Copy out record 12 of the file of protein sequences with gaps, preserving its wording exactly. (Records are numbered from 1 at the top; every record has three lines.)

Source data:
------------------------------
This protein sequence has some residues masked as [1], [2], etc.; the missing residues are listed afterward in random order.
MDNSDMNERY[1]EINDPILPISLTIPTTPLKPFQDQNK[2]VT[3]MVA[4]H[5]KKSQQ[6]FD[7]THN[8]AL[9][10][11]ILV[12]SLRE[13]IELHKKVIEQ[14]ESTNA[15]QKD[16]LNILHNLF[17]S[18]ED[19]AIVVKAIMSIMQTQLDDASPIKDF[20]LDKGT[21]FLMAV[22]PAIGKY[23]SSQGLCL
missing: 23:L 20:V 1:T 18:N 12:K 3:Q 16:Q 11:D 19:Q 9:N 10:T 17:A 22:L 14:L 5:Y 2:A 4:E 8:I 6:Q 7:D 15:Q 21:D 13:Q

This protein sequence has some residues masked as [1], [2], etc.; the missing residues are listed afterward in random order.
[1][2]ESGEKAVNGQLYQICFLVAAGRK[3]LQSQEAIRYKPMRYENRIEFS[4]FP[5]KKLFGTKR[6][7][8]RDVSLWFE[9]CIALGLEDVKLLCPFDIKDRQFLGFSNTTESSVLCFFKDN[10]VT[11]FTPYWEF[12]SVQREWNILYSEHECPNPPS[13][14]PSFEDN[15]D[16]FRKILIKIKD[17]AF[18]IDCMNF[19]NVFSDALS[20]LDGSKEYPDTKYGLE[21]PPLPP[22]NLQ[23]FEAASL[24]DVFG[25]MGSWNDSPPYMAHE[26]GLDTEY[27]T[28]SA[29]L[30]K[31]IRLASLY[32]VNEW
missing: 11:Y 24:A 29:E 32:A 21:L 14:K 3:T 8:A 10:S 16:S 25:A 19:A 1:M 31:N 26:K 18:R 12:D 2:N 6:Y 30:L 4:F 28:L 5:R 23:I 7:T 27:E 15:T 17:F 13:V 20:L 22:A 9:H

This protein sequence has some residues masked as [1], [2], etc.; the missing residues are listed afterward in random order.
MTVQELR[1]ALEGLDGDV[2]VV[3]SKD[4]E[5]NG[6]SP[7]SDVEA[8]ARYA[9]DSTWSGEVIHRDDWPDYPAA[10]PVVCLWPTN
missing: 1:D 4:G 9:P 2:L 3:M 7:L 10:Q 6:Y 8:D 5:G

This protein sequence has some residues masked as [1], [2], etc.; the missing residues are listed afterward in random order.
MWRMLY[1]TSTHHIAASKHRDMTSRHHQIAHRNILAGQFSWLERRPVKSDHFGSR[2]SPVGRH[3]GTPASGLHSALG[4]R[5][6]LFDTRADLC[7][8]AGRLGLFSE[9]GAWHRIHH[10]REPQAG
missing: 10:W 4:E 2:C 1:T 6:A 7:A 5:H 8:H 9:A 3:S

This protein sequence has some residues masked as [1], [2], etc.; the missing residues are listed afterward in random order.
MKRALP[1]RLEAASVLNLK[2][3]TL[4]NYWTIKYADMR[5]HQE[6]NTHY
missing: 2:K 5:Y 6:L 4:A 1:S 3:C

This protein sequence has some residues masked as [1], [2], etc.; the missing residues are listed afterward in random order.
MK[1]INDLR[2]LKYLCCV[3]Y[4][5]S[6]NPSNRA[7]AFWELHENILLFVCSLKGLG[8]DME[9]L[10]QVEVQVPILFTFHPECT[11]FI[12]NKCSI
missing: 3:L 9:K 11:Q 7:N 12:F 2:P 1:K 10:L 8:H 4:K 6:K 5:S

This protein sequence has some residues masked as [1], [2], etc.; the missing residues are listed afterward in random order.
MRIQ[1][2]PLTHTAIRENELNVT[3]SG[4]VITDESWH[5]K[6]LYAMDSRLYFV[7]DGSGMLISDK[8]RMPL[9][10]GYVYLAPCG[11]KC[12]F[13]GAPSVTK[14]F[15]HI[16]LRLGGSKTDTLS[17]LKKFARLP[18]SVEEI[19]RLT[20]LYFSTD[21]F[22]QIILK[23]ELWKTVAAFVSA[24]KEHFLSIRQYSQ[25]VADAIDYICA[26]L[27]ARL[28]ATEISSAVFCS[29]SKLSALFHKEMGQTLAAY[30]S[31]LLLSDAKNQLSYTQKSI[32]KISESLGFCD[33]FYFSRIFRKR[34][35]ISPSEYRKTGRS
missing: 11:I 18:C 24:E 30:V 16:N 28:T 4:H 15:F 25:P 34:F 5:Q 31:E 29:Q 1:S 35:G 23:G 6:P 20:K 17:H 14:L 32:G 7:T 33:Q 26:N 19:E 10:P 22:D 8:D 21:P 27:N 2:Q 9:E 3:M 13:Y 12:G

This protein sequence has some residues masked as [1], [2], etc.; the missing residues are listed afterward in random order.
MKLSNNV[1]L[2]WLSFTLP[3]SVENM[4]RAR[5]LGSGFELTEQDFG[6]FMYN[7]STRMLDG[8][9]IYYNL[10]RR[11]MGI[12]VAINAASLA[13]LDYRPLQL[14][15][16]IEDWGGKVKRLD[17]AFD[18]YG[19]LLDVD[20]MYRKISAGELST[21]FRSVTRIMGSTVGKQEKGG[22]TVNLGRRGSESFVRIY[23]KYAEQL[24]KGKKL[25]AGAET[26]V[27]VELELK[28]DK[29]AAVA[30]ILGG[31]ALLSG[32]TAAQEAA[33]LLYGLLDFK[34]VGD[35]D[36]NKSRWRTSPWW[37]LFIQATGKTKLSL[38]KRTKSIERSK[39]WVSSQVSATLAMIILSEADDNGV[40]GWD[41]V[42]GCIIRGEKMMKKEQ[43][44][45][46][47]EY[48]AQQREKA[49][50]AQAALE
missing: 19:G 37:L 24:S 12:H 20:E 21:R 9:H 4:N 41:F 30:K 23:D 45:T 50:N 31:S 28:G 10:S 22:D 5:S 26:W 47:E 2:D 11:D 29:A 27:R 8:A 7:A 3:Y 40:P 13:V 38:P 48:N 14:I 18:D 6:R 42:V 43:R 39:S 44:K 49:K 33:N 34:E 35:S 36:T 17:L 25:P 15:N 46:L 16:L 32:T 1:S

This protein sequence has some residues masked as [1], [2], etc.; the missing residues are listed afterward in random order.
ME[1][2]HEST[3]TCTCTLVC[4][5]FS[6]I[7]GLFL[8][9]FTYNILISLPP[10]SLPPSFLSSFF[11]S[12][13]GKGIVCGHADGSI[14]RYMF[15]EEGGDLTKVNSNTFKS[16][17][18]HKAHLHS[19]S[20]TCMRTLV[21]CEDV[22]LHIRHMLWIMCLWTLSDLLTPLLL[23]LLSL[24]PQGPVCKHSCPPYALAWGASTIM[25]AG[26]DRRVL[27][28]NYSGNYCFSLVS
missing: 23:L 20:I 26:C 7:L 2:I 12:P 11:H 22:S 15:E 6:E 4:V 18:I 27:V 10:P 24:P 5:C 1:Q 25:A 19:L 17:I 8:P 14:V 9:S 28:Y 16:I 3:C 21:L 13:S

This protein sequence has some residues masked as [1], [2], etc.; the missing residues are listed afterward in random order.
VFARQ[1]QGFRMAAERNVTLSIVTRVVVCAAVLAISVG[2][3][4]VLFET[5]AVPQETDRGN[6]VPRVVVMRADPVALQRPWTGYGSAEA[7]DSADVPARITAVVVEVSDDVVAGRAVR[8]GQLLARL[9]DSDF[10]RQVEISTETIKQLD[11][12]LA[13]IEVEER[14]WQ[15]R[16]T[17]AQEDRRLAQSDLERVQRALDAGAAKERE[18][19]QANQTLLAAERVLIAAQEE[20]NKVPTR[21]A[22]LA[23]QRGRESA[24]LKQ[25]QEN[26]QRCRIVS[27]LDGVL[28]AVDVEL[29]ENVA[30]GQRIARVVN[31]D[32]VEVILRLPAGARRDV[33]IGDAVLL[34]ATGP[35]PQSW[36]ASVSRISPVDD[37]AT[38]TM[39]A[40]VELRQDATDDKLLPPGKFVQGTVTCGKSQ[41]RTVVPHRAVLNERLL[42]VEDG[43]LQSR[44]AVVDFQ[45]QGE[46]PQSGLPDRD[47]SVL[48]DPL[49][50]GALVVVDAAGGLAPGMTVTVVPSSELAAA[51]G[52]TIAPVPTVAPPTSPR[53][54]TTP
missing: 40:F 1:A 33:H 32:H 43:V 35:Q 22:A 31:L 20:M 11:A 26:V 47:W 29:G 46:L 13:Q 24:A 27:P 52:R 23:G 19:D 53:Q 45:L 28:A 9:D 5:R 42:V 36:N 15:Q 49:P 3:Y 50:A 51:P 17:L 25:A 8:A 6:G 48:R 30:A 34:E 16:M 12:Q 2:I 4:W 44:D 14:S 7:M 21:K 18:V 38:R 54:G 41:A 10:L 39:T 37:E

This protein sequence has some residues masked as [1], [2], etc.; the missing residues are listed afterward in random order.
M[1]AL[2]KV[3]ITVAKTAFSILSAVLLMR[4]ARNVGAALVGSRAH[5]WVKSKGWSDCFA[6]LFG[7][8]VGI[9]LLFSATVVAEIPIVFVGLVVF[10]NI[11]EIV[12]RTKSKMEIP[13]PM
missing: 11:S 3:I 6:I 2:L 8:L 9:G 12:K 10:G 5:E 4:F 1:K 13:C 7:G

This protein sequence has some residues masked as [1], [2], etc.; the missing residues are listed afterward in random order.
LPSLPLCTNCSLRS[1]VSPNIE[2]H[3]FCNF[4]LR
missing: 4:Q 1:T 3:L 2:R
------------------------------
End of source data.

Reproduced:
This protein sequence has some residues masked as [1], [2], etc.; the missing residues are listed afterward in random order.
LPSLPLCTNCSLRS[1]VSPNIE[2]H[3]FCNF[4]LR
missing: 4:Q 1:T 3:L 2:R